In March 2016, a neutral arbitrator reduced Dennis Wideman’s suspension for striking Don Henderson from 20 games to 10 games. A determination to which the NHL ‘strenuously’ disagreed.
Nearly three months after the decision was handed down, the NHL has filed suit against the NHLPA to nullify the decision by the arbitrator.
Through a league spokesman, NHL Deputy Commissioner Bill Daly offered comment that broadly addresses the nature of the suit:
“We can confirm that the National Hockey League today filed an action in the federal district court for the Southern District of New York seeking to vacate Arbitrator James Oldham’s arbitration decision reducing the League’s supplementary discipline suspension to Player Dennis Wideman from 20 to 10 games. We believe that Arbitrator Oldham, in reaching his decision, exceeded his contractual authority by failing to properly apply the parties’ collectively bargained standard of review. Today’s action was motivated primarily by our regard for the collective bargaining process and the importance of maintaining and safeguarding the parties’ reasonable expectations arising from the agreements made in that process. The timing of today’s filing was dictated exclusively by the requirements of the federal rules governing these actions. We do not intend to offer any further comment pending the conclusion of the court’s review.”
Per the Collective Bargaining Agreement (CBA) between the NHL and the NHLPA, all disciplinary matters along the lines of Wideman’s are subject to several layers of appeals.
After Senior VP of Hockey Operations Colin Campbell handed down the 20 game ban, Wideman and the NHLPA immediately filed an appeal with the Commissioner in the first level of the process. Two weeks later, Commissioner Bettman upheld the suspension in a 22 page opinion.
Once again, Wideman and the NHLPA immediately appealed to the next level with a neutral arbitrator.
A couple important things to keep in mind. First, the appellate process was agreed upon by the NHL and the NHLPA during CBA negotiations. Second, when the two sides go to a neutral arbitrator, it is considered ‘binding arbitration.’ Meaning the dispute is kept out of court but the decision is generally legally enforceable.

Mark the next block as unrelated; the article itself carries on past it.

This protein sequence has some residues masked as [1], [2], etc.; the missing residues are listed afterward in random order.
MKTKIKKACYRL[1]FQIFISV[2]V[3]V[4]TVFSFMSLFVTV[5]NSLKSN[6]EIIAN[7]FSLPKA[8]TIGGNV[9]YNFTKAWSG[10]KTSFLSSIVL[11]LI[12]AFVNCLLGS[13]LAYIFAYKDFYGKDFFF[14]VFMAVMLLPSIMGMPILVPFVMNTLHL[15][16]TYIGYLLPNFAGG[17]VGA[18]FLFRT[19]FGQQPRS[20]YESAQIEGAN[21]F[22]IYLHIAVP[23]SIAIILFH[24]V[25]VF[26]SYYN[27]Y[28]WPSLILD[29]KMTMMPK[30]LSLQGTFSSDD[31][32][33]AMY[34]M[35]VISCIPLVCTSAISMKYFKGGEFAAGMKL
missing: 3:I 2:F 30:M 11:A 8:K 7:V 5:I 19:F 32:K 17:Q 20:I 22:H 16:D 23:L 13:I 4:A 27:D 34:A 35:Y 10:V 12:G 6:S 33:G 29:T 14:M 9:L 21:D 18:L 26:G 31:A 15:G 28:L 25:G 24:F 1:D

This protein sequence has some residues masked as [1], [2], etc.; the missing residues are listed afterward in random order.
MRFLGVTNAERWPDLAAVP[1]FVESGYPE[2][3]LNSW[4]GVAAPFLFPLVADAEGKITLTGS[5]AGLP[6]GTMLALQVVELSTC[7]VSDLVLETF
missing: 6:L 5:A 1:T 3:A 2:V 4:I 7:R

Just shy of a month after Bettman issued his decision, Arbitrator James Oldham came out with his. Oldham reduced the suspension to 10 games.
What the NHL is taking issue with in the suit is how Oldham came to his judgment.
The neutral discipline arbitrator (or NDA) was to review the Commissioner’s opinion and find if it followed the evidence as it was laid out. From the CBA:
The highlighted part is the most important as it is what the NHL is arguing before the court.
The NHL alledges the arbitrator added his own opinion to come to a different judgement which was not his obligation. He had to decide if the Commissioner’s decision was supported or not supported by the evidence overall.
Basically, it’s a suit over procedure by the arbitrator with many questions for the court to consider.
Did Oldham overstep his bounds in the way he came to the decision that Wideman’s suspension should be reduced? Did he interpret his decision making capacity incorrectly? Did he in fact decide whether or not the Commissioner’s decision was supported by the evidence?
The language in the CBA is broad and is up for interpretation. Whether a judge will hear the case is the next hurdle for the NHL.
The NHLPA is quick to point out as much in their statement on the suit:
“We are disappointed that the NHL has chosen to challenge the award of the Neutral Discipline Arbitrator (NDA) in court, as the collective bargaining agreement clearly provides that the decision of the NDA is final. We are confident this action is completely without merit and that the court will agree.”